I like to think of your child’s brain development as occurring in two different phases:
Phase 1: In this phase, your baby’s prenatal brain generates 250,000 brain cells per minute. That’s astonishing!! At birth, your baby has 90% of all of the brain neurons he will ever have for his lifespan. You did your part during pregnancy to ensure his brain had the nutrition it needed to create these brain neurons. Now, you need to connect them and grow them.
Phase 2: During the first year of life, your baby’s brain cells grow in size and in complexity. The brain neurons are present at birth—but they are by no means sophisticated in their structures or functions.
Take a look at this illustration.
The illustration on the very left portrays the very limited brain neuron connections at birth. As you can see, very few brain neurons are connected. This is why at birth your baby is purely a reflexive creature—he cannot do anything on purpose.
He can’t stop crying on purpose.
He can’t delay his hunger on purpose.
He can’t settle in and go to sleep on purpose.
He can’t reach for a toy on purpose.
Phase 2 of brain development, then, is centered on getting those dendrites connected to other dendrites in the brain. This brain growth is referred to as dendritic (or dendrite) branching. This process is what accounts for the growth in the size of the baby’s brain (and his head circumference!). Your baby’s brain is ready and waiting to be developed! The “wiring” is there—it just needs to be connected.
Imagine that your new baby’s brain is a computer. EVERY bit of information that goes into her brain has to be processed and organized somehow. The information comes into her brain through the dendrites (these are the information-receiving structures in the brain). How? Through her 5 senses: Taste (yuumy breast milk!), Touch, Hearing, Smell, and Sound.
Stream, after stream, after stream, after steam, after stream of information bombards your new baby’s brain every second of every day! And her brain has no choice but to connect those dendrites, to grow that incredible brain of hers! Over the first 2 years of life, the amazing communication network is developed in her brain.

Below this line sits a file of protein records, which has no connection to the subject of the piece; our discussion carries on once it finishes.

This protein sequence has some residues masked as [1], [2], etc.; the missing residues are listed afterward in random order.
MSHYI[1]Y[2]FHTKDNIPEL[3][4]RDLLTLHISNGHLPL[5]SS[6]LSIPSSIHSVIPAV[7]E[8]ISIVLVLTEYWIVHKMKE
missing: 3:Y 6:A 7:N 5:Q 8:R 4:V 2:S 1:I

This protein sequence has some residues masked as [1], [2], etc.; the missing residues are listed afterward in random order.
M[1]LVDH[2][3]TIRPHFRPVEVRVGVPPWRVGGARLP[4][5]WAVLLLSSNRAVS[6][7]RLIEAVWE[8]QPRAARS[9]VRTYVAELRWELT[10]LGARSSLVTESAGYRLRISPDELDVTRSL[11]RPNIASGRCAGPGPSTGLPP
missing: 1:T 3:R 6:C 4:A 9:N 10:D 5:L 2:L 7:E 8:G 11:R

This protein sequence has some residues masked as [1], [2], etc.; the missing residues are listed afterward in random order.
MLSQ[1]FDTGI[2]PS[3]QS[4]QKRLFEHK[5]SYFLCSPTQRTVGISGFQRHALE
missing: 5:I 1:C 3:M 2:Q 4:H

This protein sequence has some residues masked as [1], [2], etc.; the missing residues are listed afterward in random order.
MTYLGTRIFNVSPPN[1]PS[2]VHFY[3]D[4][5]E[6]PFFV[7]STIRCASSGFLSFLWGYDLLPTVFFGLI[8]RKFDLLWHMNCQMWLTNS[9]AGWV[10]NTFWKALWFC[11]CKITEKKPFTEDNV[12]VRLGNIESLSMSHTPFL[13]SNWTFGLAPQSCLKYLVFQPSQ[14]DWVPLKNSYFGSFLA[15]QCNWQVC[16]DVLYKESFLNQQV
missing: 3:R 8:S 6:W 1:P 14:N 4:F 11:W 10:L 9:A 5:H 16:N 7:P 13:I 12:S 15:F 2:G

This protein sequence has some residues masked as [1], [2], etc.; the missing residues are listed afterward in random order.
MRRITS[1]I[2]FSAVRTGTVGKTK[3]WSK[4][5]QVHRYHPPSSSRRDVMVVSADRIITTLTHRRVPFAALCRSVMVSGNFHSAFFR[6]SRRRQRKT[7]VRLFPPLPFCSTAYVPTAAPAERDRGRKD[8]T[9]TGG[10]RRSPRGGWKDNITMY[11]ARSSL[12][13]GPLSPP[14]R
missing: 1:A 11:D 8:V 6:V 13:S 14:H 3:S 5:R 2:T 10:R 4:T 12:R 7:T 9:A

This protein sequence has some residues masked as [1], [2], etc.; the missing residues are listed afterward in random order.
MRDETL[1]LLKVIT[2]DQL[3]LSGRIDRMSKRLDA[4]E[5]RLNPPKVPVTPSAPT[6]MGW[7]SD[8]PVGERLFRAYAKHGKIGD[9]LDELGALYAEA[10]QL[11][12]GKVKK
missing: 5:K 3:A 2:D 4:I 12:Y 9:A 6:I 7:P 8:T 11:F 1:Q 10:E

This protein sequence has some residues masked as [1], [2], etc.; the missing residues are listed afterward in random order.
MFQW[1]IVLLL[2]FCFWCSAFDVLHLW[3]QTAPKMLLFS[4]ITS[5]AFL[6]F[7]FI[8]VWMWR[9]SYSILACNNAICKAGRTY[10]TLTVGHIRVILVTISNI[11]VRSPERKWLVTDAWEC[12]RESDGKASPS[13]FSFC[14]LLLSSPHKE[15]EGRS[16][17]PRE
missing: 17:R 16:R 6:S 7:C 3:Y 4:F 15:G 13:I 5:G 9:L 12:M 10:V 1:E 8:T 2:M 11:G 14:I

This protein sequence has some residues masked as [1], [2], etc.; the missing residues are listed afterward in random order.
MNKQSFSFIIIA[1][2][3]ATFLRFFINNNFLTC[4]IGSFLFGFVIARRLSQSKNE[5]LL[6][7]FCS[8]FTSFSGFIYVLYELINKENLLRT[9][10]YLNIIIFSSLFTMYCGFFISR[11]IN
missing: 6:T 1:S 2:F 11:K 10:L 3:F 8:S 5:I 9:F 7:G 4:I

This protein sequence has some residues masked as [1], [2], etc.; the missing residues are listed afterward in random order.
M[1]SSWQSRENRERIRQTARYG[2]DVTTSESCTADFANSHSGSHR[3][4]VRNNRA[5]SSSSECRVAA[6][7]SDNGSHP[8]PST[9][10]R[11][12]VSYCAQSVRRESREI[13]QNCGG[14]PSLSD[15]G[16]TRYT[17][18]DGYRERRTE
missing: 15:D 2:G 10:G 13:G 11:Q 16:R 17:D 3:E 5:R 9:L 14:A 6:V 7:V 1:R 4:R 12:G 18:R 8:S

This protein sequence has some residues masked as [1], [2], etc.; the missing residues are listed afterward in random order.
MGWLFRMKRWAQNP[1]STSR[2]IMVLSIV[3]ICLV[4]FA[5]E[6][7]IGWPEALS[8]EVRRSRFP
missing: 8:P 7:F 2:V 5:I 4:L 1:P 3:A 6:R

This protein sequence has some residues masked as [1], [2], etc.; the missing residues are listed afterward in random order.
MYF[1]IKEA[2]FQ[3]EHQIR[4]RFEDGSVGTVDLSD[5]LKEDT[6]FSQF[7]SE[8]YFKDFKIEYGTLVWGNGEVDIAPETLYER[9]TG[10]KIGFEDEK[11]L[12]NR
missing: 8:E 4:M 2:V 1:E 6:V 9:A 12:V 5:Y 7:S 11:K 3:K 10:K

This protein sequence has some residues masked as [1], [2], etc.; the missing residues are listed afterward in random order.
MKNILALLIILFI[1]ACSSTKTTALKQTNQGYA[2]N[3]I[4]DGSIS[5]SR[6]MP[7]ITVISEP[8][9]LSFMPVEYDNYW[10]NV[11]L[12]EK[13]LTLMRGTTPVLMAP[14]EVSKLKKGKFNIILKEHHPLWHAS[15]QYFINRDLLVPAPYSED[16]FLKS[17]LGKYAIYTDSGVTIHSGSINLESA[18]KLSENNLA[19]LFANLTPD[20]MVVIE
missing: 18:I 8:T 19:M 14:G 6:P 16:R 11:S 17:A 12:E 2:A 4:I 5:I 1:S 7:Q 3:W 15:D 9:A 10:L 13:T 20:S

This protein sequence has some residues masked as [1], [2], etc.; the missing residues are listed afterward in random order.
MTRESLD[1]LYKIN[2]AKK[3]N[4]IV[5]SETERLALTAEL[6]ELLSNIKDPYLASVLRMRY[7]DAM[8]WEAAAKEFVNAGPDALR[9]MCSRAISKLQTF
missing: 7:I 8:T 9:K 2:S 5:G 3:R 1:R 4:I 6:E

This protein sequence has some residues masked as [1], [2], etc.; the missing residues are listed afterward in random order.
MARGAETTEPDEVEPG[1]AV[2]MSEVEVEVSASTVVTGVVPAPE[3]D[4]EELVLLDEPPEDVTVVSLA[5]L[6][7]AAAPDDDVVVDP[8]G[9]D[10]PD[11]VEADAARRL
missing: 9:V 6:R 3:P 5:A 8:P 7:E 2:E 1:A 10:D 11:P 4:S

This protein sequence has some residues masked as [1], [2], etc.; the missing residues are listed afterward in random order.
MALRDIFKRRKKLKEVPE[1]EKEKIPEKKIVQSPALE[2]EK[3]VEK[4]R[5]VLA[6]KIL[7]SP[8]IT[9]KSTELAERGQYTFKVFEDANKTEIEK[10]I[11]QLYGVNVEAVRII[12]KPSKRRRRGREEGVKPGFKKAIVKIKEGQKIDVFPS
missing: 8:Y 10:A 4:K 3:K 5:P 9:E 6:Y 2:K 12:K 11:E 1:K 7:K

Your baby’s brain is literally WAITING for experiences to shape these connections! So, environmental experiences….music, reading, everyday conversation, touching, snuggling, cuddling, the every-changing tastes of breast milk, warmth, varying textures….all of these are CRUCIAL in shaping your baby’s brain. The picture on the right illustrates the number of neuron connections—dendritic branching—that is in place by age 15 months. Isn’t it amazing?! Look at the differences in the dendritic branching between birth and 15 months!
The axon is the part of the brain that carries information to other brain cells. At birth, the axon has very little coating present. This coating—the myelin sheath—insulates the axon and allows messages from the central nervous system to travel very quickly. (With your thumb, making a “clicking” motion. Do you see how quickly you can do that? That’s because you have ample myelin coating the axons—the better the myelin coating, the quicker our reaction times and greater muscle control we have. This is why aging people have slower muscle reactions…we tend to lose myelin as we age).
Not very much myelin coats the axons at birth: This is why your baby has very little muscle control and poor vision at birth. Your baby has just enough myelin to support her survival reflexes. And nothing more.
That’s why your new baby has trouble holding her head up. That’s why she can’t roll over. That’s why she can’t smile on purpose. That’s why she can’t sit up on her own until about 6 months of age. That’s why she won’t crawl until later in the first year. That’s why you can’t potty train her until she’s in her second year. And that’s why children who are being potty trained have so many accidents in the beginning (they need the myelin to be able to control their bladder and bowel functions).
Through environmental experiences, and through awesome nutrition like breast milk, the myelin sheath is formed.
Other than forming secure attachment bonds, the single greatest job of new parents is to GROW THEIR CHILD’S BRAIN!
YOUR BABY WAS BORN TO LEARN!